Diagnosis and treatment of combat stress reaction: Current attitudes of military physicians

Iris Manor*, Rami Shklar, Zhava Solomon

*Corresponding author for this work

Research output: Contribution to journalArticlepeer-review


This study examined the attitudes of 203 Israel Defense Forces (IDF) military physicians regarding the causes and treatment of combat stress reaction. The findings indicate that subjects tended primarily to endorse situational rather than predispositional explanations for the causation of the CSR. They attributed the highest levels of responsibility for treatment to the frontline physician and to commanders, and the least amount of responsibility to the casualty himself. These findings suggest that military physicians do not hold CSR casualties responsible for the causation or the treatment of the stress reaction. CSR is now viewed within the "medical model." It is considered by doctors to be within the purview of medicine and CSR casualties are considered legitimate objects of medical concern. The stigma attached to the phenomenon in the past thus appears to have diminished considerably.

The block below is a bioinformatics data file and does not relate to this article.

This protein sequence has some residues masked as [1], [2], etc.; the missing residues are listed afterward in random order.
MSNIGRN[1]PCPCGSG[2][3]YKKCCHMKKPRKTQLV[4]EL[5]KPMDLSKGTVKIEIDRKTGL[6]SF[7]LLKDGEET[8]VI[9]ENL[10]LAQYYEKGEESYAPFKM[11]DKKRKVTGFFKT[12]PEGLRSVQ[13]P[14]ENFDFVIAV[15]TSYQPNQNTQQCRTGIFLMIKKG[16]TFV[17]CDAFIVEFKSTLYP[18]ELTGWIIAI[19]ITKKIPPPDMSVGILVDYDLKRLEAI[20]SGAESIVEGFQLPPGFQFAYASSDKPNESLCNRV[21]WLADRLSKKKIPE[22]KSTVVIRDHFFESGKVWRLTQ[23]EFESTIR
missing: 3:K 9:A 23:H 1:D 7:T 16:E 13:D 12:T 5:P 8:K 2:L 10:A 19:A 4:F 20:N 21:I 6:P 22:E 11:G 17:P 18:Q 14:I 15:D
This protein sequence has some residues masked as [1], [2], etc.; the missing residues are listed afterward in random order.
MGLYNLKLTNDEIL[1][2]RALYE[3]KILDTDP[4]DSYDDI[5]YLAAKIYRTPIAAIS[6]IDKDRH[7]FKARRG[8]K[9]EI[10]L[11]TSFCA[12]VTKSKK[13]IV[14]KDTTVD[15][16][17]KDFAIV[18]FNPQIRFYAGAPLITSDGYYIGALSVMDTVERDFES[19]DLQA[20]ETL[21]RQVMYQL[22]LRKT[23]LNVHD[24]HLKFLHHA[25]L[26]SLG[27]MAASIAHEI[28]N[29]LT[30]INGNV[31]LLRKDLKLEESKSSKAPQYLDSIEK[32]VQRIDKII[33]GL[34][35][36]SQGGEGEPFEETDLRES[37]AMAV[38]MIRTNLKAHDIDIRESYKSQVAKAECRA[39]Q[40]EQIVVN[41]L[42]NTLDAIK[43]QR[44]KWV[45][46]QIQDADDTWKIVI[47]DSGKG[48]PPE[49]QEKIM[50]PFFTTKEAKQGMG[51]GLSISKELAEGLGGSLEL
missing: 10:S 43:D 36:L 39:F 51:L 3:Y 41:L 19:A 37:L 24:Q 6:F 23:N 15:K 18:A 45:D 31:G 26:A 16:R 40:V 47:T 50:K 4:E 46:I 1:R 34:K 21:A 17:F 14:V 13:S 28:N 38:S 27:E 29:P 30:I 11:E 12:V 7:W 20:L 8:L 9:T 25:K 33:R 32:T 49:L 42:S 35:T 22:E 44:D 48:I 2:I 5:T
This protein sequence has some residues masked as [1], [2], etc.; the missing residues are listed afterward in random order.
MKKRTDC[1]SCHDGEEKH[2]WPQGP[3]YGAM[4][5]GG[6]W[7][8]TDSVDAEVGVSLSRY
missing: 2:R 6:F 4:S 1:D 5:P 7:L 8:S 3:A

Original languageEnglish
Pages (from-to)247-258
Number of pages12
JournalJournal of Traumatic Stress
Issue number2
StatePublished - Apr 1995


  • Israel Defense Forces
  • causation
  • combat stress reaction
  • treatment


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